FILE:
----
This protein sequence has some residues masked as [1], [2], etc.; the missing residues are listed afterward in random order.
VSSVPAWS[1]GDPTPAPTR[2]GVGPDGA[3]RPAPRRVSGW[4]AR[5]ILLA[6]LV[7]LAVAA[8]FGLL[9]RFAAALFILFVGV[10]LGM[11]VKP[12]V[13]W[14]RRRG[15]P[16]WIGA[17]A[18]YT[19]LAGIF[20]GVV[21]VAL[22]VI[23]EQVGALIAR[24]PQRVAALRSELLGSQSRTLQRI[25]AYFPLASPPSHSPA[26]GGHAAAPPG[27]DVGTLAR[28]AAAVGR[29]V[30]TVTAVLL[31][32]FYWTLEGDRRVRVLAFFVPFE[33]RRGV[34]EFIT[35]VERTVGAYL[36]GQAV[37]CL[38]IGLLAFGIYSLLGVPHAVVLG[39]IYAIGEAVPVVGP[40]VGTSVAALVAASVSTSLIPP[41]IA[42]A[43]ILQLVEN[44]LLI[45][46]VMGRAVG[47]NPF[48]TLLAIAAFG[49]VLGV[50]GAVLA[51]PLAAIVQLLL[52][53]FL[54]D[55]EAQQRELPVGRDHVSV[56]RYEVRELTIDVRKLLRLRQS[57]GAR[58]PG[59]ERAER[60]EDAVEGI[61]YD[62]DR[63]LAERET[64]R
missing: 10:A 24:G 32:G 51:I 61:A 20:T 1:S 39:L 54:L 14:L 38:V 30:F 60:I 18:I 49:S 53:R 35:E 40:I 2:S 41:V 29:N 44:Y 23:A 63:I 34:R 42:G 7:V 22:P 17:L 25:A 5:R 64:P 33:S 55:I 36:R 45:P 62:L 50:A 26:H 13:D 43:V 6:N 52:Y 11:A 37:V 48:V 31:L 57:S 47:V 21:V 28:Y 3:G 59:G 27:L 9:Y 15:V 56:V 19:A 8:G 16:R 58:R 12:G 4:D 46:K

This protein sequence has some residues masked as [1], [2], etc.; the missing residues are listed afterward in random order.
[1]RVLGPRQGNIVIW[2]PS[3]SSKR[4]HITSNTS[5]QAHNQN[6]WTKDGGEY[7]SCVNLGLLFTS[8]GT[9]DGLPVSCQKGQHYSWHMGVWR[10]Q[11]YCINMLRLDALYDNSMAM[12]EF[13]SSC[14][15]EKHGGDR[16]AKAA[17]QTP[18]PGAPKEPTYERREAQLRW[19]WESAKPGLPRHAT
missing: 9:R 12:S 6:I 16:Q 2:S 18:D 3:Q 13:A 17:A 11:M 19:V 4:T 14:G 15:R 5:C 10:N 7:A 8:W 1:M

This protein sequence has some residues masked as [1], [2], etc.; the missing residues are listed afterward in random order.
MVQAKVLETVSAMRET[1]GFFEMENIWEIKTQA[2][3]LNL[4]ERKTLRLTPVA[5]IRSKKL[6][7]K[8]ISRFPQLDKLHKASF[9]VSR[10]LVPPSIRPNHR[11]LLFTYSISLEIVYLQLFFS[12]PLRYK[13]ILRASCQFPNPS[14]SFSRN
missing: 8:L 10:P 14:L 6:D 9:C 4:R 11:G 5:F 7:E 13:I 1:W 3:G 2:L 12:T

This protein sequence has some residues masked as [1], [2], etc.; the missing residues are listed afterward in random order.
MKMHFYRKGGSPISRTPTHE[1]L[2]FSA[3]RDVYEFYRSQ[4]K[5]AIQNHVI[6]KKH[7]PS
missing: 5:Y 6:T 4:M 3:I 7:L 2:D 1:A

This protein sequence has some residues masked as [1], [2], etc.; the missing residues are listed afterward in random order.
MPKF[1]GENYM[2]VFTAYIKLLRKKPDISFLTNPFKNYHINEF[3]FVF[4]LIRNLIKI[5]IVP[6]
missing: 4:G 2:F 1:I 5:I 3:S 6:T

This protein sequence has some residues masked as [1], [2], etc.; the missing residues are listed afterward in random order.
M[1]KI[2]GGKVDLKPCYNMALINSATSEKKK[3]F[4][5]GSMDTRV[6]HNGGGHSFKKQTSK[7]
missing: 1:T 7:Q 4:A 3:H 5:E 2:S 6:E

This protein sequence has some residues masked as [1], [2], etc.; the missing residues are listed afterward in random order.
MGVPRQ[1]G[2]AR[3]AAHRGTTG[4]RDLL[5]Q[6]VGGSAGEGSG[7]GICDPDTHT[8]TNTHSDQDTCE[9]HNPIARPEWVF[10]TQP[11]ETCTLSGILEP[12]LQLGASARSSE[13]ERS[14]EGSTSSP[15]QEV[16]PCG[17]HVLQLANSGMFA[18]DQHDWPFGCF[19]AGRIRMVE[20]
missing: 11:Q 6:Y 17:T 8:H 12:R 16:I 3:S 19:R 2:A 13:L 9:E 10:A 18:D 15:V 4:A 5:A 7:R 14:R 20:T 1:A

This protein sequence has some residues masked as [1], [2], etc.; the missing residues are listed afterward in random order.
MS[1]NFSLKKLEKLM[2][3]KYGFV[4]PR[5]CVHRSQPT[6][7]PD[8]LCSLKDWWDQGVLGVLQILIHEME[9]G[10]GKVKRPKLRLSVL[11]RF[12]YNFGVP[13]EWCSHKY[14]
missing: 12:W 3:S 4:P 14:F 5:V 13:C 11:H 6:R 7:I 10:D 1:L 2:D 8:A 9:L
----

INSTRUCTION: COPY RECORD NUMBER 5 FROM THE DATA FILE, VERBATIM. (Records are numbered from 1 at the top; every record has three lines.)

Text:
This protein sequence has some residues masked as [1], [2], etc.; the missing residues are listed afterward in random order.
MPKF[1]GENYM[2]VFTAYIKLLRKKPDISFLTNPFKNYHINEF[3]FVF[4]LIRNLIKI[5]IVP[6]
missing: 4:G 2:F 1:I 5:I 3:S 6:T